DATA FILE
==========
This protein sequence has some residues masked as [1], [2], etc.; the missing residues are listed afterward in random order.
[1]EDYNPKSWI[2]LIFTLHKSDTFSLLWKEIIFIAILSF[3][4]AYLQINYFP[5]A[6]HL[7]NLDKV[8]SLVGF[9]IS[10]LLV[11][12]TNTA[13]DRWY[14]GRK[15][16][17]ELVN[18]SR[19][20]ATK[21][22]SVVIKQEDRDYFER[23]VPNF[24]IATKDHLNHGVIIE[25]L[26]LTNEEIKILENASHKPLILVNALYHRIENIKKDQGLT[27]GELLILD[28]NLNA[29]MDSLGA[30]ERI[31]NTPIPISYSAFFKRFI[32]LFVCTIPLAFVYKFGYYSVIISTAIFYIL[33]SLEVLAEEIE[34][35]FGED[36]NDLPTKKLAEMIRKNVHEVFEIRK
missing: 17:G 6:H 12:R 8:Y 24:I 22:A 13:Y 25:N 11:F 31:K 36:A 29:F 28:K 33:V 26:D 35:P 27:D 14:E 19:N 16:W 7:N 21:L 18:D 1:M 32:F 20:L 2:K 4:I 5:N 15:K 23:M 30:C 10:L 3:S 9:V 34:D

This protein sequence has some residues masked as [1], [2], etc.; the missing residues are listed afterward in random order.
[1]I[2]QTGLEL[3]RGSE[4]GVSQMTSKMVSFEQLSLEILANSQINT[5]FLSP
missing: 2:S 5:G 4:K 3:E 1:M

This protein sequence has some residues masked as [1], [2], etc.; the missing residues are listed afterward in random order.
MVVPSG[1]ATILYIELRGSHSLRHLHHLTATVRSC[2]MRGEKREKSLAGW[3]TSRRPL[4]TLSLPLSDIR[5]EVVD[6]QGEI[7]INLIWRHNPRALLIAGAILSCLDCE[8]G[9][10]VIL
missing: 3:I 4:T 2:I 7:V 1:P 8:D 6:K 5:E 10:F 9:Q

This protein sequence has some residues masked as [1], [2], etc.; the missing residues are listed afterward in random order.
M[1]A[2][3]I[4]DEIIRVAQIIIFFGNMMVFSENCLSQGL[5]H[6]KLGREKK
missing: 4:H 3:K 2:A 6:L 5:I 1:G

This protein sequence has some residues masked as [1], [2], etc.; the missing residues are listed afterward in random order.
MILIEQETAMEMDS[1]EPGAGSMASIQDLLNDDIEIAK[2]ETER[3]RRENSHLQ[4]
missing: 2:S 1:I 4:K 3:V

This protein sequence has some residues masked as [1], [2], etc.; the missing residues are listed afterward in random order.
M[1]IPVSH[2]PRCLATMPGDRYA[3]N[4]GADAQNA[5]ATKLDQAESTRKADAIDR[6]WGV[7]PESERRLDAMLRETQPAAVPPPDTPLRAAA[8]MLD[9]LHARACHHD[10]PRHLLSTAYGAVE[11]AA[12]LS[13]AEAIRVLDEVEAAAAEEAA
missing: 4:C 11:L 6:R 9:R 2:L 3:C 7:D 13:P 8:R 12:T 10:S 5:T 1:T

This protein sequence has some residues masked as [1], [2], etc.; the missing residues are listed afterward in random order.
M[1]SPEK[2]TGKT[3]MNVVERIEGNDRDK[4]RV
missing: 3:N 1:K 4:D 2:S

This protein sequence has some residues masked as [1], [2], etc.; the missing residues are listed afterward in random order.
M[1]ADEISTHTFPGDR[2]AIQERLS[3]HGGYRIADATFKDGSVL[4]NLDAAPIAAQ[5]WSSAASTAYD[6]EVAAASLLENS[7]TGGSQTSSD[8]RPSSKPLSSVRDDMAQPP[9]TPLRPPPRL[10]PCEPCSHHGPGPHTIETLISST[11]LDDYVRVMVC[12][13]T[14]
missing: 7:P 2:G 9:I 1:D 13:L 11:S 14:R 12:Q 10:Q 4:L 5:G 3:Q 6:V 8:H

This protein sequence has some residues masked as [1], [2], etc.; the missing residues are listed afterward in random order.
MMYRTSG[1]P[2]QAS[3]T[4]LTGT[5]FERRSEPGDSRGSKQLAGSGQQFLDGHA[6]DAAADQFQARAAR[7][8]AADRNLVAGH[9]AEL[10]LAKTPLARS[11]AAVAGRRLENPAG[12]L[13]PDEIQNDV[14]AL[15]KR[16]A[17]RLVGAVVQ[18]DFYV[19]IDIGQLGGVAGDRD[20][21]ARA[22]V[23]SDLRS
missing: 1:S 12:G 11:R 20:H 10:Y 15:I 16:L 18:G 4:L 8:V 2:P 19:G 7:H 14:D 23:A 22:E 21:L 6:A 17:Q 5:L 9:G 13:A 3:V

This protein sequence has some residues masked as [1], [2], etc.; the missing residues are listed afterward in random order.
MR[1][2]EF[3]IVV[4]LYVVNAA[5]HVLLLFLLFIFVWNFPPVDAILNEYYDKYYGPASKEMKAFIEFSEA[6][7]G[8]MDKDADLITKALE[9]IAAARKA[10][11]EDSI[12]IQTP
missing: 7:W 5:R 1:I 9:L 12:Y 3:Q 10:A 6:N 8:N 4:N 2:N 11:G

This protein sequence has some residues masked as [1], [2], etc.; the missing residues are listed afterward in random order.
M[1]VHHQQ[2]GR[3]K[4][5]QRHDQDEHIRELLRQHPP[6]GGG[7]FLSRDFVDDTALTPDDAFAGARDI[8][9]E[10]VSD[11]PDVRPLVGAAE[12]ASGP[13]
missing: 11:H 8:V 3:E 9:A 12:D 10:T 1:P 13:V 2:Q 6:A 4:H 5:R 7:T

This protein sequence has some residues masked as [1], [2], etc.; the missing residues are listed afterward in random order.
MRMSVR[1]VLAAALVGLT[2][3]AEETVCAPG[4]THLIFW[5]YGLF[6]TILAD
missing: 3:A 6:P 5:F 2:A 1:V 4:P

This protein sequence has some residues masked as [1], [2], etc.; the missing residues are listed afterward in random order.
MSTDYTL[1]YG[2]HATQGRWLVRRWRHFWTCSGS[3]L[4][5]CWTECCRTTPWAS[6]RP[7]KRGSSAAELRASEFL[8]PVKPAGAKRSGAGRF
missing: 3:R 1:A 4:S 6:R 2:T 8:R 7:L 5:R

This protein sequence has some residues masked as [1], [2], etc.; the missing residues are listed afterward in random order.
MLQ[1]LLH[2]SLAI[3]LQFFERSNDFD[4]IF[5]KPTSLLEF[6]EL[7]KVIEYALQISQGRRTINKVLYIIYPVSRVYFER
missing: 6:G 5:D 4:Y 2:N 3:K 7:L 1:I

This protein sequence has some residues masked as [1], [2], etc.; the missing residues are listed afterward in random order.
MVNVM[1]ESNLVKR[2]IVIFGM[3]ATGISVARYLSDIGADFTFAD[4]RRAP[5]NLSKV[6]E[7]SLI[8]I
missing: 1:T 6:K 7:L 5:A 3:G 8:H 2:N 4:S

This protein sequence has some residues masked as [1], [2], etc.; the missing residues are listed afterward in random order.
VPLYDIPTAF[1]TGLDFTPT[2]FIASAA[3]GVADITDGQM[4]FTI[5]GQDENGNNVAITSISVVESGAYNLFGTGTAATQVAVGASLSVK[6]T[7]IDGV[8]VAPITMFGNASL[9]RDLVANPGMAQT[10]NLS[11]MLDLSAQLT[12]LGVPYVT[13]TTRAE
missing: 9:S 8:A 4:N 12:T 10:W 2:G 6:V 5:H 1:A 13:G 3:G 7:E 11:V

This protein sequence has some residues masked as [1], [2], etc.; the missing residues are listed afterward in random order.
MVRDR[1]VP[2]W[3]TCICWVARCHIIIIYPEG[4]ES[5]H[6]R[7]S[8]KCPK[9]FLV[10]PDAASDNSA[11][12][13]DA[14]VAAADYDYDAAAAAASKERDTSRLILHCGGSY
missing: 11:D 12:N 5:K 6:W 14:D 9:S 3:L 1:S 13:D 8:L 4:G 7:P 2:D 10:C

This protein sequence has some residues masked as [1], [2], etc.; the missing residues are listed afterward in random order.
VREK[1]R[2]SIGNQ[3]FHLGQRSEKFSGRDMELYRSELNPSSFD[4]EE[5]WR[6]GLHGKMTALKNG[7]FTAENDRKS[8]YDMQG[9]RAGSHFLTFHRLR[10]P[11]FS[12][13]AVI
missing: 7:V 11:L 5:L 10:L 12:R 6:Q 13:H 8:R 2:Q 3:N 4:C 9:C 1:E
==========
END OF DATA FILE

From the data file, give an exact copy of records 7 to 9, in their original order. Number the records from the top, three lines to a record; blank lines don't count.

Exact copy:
This protein sequence has some residues masked as [1], [2], etc.; the missing residues are listed afterward in random order.
M[1]SPEK[2]TGKT[3]MNVVERIEGNDRDK[4]RV
missing: 3:N 1:K 4:D 2:S

This protein sequence has some residues masked as [1], [2], etc.; the missing residues are listed afterward in random order.
M[1]ADEISTHTFPGDR[2]AIQERLS[3]HGGYRIADATFKDGSVL[4]NLDAAPIAAQ[5]WSSAASTAYD[6]EVAAASLLENS[7]TGGSQTSSD[8]RPSSKPLSSVRDDMAQPP[9]TPLRPPPRL[10]PCEPCSHHGPGPHTIETLISST[11]LDDYVRVMVC[12][13]T[14]
missing: 7:P 2:G 9:I 1:D 13:L 11:S 14:R 12:Q 10:Q 4:L 5:G 3:Q 6:V 8:H

This protein sequence has some residues masked as [1], [2], etc.; the missing residues are listed afterward in random order.
MMYRTSG[1]P[2]QAS[3]T[4]LTGT[5]FERRSEPGDSRGSKQLAGSGQQFLDGHA[6]DAAADQFQARAAR[7][8]AADRNLVAGH[9]AEL[10]LAKTPLARS[11]AAVAGRRLENPAG[12]L[13]PDEIQNDV[14]AL[15]KR[16]A[17]RLVGAVVQ[18]DFYV[19]IDIGQLGGVAGDRD[20][21]ARA[22]V[23]SDLRS
missing: 1:S 12:G 11:R 20:H 10:Y 15:I 16:L 18:G 4:L 8:V 2:P 19:G 7:H 14:D 23:A 22:E 21:L 6:A 17:Q 5:L 9:G 13:A 3:V